U.Va. Students Rise to Vonage’s Challenge
In September, Vonage Chief Executive Officer Marc Lefar and the University of Virginia’s OpenGrounds — the school’s collaboration hub and cross-disciplinary think tank — challenged the student body to kickstart the next generation of social messaging.
By December, the results were in.
As a public research university founded by President Thomas Jefferson, and with a program like OpenGrounds, U.Va. was a perfect fit for a partnership like this. The Vonage-OpenGrounds Future of Social Messaging Concept Competition produced exactly the kind of innovative ideation for which the university and Vonage are known. In fact, there were so many worthwhile entries, Lefar noted, that the judges (himself included) were unable to pare down the finalists to just a top three, instead opting for two third-place prizes, resulting in a grand total of $28,000 in awards.
It should be noted that Lefar is a U.Va. McIntire School of Commerce graduate. As both an alumnus and someone who’s spent his entire career in the communications industry, there are few in a better position to vet the candidates’ social messaging creations. Lefar was very pleased by the results, offering, “We challenged U.Va. students a little more than 10 weeks ago to develop ideas that could define the next evolution in social messaging, and they delivered.”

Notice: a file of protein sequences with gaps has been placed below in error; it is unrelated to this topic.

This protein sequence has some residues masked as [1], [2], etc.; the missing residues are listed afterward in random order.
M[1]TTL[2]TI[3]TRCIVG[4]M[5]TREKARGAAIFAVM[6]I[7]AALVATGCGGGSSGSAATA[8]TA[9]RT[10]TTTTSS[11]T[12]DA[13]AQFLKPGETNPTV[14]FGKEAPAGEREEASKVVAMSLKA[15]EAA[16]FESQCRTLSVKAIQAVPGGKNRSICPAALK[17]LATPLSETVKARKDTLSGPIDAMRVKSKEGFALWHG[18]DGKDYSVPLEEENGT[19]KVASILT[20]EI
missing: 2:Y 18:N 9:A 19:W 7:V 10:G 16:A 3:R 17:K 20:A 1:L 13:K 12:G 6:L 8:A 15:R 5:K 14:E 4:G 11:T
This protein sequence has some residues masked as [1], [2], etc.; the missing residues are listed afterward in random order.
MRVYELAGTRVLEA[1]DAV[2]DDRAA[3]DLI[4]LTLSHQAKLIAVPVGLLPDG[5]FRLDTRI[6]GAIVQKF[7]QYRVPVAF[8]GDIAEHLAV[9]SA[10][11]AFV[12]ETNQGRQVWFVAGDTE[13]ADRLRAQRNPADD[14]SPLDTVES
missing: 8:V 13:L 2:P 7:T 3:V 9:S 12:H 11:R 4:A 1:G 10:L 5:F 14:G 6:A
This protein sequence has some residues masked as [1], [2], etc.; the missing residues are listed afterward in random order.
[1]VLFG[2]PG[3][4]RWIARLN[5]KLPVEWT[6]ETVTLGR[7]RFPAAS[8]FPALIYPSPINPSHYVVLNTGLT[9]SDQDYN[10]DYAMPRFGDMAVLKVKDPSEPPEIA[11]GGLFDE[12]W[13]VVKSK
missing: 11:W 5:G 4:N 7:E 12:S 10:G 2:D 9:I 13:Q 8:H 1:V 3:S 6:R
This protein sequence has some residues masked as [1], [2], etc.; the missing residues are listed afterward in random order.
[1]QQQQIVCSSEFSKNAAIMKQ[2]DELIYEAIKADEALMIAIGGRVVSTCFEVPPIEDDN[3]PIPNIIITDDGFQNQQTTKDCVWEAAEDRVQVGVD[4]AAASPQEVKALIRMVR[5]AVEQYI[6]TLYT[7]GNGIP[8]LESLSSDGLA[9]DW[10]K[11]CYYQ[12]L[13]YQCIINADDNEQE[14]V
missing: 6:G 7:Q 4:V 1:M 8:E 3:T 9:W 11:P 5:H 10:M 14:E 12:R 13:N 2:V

The competition, opened exclusively to the university’s undergraduate, graduate and post-doctoral population, gathered a total of 38 entries, which were allowed to take the form of just about anything, including new platform types, interfaces, apps or even hardware.
It wasn’t just the students’ creative spirit that caught the judges’ attention, however. According to Lefar, the judging panel was impressed with the entrants’ dedication to each of their concepts.
“The students’ energy and passion in bringing their concepts to life was matched with poise and professionalism, comparable to the business pitches that venture capitalists see regularly.”
The winning concept titles and students were:
- “Attendr” by Brent Baumgartner (1st)
- “Listen-In” by Damian Warshall (2nd)
- “Planr” by Ben Terner and Nik Phillipsen (3rd)
- “Sort” by Murali Varadaraj (3rd)
Lefar hopes to continue to harness the creativity found in top schools like U.Va. “to stimulate disruptive thinking and innovation, benefiting business and society.”